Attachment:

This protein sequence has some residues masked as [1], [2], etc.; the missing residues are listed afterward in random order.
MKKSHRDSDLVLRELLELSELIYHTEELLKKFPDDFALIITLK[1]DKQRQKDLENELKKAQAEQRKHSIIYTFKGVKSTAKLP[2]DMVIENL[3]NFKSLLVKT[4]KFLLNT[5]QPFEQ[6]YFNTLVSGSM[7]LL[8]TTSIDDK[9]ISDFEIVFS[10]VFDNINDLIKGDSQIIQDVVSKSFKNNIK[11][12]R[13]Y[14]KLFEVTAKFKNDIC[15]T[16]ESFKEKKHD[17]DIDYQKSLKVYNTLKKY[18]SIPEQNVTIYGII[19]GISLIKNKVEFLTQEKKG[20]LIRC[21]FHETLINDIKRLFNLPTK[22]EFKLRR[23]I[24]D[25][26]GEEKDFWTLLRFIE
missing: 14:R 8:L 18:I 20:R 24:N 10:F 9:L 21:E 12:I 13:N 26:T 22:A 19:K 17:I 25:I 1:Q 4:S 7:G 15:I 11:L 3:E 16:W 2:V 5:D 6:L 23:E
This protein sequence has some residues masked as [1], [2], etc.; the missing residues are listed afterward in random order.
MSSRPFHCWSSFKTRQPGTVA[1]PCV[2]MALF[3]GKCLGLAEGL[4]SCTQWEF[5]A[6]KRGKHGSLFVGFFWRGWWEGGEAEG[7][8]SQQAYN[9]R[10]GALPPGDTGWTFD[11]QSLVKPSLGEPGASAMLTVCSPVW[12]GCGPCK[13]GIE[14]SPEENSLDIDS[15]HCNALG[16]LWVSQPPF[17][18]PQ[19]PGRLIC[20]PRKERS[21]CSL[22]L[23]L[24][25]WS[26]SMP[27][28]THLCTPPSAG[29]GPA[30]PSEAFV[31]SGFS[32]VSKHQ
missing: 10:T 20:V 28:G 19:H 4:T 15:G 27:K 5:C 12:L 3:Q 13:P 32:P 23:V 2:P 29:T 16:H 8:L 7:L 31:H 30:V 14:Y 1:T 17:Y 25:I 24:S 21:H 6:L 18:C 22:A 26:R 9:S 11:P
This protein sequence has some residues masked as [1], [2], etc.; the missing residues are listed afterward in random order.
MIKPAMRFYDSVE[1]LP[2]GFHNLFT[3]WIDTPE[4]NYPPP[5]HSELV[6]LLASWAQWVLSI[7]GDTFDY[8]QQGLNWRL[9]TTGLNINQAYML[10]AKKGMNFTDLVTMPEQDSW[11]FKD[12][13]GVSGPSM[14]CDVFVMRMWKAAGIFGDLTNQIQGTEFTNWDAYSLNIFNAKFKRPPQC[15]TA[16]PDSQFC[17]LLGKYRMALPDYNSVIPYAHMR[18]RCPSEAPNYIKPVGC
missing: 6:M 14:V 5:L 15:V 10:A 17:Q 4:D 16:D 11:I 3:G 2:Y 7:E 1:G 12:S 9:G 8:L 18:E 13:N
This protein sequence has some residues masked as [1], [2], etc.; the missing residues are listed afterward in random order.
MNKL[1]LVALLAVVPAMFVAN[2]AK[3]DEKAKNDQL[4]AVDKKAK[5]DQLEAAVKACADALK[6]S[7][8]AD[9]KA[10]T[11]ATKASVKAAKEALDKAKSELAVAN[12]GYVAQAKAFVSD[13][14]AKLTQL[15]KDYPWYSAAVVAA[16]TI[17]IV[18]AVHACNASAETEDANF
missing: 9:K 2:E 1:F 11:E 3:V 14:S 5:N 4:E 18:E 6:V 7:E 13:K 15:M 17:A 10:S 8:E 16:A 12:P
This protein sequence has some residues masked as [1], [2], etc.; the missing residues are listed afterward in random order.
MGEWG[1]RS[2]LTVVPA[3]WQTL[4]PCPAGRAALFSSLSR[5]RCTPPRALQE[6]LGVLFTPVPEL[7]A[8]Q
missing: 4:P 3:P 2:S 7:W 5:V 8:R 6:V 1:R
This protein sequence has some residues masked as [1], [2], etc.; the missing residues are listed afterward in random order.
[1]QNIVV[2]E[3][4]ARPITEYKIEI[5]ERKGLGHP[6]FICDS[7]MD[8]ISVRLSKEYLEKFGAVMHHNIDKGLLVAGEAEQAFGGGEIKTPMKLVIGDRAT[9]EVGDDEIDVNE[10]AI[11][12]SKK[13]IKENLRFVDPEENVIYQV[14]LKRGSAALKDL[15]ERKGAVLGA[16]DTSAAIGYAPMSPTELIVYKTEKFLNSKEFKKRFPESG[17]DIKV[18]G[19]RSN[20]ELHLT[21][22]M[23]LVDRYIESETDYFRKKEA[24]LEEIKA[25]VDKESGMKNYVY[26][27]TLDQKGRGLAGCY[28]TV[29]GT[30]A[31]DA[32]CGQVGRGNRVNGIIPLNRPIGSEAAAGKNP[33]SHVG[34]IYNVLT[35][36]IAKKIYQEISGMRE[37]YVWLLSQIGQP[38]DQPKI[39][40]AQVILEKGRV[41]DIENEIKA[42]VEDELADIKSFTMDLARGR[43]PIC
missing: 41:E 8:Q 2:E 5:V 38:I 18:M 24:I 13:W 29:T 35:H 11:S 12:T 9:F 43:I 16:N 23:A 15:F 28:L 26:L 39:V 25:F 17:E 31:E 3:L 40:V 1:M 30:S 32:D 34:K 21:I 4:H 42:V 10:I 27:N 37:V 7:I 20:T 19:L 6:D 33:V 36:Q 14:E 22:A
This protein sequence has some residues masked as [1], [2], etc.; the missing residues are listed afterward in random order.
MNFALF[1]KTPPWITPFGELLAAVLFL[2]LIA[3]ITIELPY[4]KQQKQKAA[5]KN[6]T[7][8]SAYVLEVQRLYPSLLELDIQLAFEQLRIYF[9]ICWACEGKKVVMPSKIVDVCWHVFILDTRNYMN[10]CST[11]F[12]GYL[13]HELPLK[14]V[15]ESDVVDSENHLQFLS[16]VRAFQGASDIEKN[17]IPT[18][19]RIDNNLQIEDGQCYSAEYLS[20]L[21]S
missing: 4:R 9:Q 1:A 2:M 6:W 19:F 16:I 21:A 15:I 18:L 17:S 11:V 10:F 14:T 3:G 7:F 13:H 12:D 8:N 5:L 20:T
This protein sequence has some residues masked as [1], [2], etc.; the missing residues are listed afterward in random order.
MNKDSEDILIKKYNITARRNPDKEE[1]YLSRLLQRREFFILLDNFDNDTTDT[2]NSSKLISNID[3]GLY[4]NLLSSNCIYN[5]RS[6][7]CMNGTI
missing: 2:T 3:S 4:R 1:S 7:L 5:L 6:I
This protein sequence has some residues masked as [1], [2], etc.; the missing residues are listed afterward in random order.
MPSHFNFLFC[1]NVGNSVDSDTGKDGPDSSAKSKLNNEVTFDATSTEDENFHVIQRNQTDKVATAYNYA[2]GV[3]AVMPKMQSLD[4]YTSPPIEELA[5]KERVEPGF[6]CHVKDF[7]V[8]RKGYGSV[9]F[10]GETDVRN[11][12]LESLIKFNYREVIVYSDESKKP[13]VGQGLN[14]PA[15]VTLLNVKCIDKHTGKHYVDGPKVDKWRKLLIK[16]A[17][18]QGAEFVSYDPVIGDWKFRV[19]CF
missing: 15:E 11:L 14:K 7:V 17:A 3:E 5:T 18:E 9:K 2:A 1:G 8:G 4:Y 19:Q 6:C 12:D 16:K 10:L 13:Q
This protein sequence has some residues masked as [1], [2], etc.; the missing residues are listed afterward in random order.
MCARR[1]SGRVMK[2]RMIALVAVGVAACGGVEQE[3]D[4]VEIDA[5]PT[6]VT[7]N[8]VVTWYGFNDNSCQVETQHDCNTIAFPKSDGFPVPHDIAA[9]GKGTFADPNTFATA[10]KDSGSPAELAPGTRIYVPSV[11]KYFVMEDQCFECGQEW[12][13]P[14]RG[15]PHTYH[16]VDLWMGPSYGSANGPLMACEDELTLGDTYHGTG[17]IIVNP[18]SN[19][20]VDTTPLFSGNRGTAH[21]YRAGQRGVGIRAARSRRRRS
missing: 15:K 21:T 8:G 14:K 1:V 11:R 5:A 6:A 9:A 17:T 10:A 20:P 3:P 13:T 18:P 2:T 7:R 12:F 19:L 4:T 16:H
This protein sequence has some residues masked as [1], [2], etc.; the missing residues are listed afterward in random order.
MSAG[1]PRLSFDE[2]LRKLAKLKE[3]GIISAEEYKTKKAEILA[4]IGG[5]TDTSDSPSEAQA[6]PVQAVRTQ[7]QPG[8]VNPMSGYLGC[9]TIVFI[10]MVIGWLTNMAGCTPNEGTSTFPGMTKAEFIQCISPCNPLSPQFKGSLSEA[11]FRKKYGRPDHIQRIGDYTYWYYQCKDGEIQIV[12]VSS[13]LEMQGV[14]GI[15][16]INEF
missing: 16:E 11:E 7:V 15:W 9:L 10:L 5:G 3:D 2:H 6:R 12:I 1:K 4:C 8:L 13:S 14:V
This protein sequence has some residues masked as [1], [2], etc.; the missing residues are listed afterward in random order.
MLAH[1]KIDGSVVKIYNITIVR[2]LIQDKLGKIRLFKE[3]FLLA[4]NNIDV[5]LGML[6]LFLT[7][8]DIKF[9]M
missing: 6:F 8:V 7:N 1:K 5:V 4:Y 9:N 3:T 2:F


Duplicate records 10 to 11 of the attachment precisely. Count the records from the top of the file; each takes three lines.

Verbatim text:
This protein sequence has some residues masked as [1], [2], etc.; the missing residues are listed afterward in random order.
MCARR[1]SGRVMK[2]RMIALVAVGVAACGGVEQE[3]D[4]VEIDA[5]PT[6]VT[7]N[8]VVTWYGFNDNSCQVETQHDCNTIAFPKSDGFPVPHDIAA[9]GKGTFADPNTFATA[10]KDSGSPAELAPGTRIYVPSV[11]KYFVMEDQCFECGQEW[12][13]P[14]RG[15]PHTYH[16]VDLWMGPSYGSANGPLMACEDELTLGDTYHGTG[17]IIVNP[18]SN[19][20]VDTTPLFSGNRGTAH[21]YRAGQRGVGIRAARSRRRRS
missing: 15:K 21:T 8:G 14:K 1:V 11:R 5:A 6:A 9:A 17:T 10:A 20:P 3:P 13:T 18:P 2:T 7:R 12:F 19:L 4:T 16:H
This protein sequence has some residues masked as [1], [2], etc.; the missing residues are listed afterward in random order.
MSAG[1]PRLSFDE[2]LRKLAKLKE[3]GIISAEEYKTKKAEILA[4]IGG[5]TDTSDSPSEAQA[6]PVQAVRTQ[7]QPG[8]VNPMSGYLGC[9]TIVFI[10]MVIGWLTNMAGCTPNEGTSTFPGMTKAEFIQCISPCNPLSPQFKGSLSEA[11]FRKKYGRPDHIQRIGDYTYWYYQCKDGEIQIV[12]VSS[13]LEMQGV[14]GI[15][16]INEF
missing: 16:E 11:E 7:V 15:W 9:L 10:L 5:G 3:D 2:H 6:R 12:I 1:K 4:C 8:L 13:S 14:V